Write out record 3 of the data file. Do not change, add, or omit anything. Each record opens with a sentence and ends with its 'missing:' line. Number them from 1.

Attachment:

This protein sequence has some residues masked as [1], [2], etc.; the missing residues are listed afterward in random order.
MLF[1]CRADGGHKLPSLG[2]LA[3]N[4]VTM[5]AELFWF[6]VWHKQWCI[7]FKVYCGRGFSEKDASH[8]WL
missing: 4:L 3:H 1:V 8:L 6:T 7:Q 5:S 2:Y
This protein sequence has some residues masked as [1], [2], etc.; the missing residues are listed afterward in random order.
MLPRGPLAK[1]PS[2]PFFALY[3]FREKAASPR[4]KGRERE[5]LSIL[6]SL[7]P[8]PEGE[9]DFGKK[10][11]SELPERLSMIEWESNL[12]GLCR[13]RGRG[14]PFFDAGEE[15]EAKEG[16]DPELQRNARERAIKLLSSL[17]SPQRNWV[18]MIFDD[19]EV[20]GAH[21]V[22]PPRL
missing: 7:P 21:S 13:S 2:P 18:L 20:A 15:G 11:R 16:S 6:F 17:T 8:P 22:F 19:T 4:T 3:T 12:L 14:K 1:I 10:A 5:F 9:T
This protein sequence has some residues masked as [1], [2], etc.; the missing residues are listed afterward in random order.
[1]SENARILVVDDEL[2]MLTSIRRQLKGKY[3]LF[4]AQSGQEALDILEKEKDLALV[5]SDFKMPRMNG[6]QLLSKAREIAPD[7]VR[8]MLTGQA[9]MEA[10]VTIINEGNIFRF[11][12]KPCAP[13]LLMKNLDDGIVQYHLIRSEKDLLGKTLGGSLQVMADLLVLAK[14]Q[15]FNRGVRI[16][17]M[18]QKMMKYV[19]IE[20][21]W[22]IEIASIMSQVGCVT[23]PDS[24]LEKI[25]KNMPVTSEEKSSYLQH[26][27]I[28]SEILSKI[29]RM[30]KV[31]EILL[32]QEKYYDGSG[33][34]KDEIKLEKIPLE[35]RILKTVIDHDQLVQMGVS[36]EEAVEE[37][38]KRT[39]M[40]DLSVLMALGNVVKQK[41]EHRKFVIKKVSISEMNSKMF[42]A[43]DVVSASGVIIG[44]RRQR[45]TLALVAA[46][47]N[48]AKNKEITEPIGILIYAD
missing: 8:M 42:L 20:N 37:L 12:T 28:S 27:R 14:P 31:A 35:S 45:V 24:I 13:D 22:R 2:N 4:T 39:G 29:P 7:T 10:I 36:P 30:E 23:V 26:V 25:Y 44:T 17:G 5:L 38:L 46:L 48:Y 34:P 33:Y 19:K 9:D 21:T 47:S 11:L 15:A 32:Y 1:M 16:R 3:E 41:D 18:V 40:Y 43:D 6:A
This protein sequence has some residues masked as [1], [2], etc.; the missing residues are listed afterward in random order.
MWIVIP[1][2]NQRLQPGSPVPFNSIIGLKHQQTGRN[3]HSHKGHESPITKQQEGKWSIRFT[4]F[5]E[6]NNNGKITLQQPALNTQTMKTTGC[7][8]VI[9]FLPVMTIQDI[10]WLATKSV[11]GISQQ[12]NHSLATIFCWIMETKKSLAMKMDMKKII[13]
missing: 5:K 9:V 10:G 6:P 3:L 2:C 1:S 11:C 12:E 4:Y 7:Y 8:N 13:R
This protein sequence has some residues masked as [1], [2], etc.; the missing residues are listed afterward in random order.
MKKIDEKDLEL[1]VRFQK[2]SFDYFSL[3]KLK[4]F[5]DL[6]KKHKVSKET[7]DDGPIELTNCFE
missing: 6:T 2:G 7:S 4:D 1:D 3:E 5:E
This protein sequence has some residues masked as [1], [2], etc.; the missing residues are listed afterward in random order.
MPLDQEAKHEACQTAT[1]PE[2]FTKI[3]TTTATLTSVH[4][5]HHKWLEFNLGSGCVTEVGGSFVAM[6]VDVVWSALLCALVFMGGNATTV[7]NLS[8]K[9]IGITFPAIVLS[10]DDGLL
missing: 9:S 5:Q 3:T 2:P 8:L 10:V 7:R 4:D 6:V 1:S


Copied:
This protein sequence has some residues masked as [1], [2], etc.; the missing residues are listed afterward in random order.
[1]SENARILVVDDEL[2]MLTSIRRQLKGKY[3]LF[4]AQSGQEALDILEKEKDLALV[5]SDFKMPRMNG[6]QLLSKAREIAPD[7]VR[8]MLTGQA[9]MEA[10]VTIINEGNIFRF[11][12]KPCAP[13]LLMKNLDDGIVQYHLIRSEKDLLGKTLGGSLQVMADLLVLAK[14]Q[15]FNRGVRI[16][17]M[18]QKMMKYV[19]IE[20][21]W[22]IEIASIMSQVGCVT[23]PDS[24]LEKI[25]KNMPVTSEEKSSYLQH[26][27]I[28]SEILSKI[29]RM[30]KV[31]EILL[32]QEKYYDGSG[33][34]KDEIKLEKIPLE[35]RILKTVIDHDQLVQMGVS[36]EEAVEE[37][38]KRT[39]M[40]DLSVLMALGNVVKQK[41]EHRKFVIKKVSISEMNSKMF[42]A[43]DVVSASGVIIG[44]RRQR[45]TLALVAA[46][47]N[48]AKNKEITEPIGILIYAD
missing: 8:M 42:L 20:N 37:L 12:T 28:S 27:R 14:P 31:A 35:S 45:V 24:I 13:D 22:R 2:N 4:T 39:G 29:P 7:T 10:I 36:P 30:E 23:V 26:V 25:Y 44:T 17:G 5:L 38:L 46:L 48:Y 34:P 33:Y 19:K 9:D 21:T 47:S 11:L 15:A 32:Y 1:M 16:R 3:E 41:D 18:V 40:Y 43:D 6:A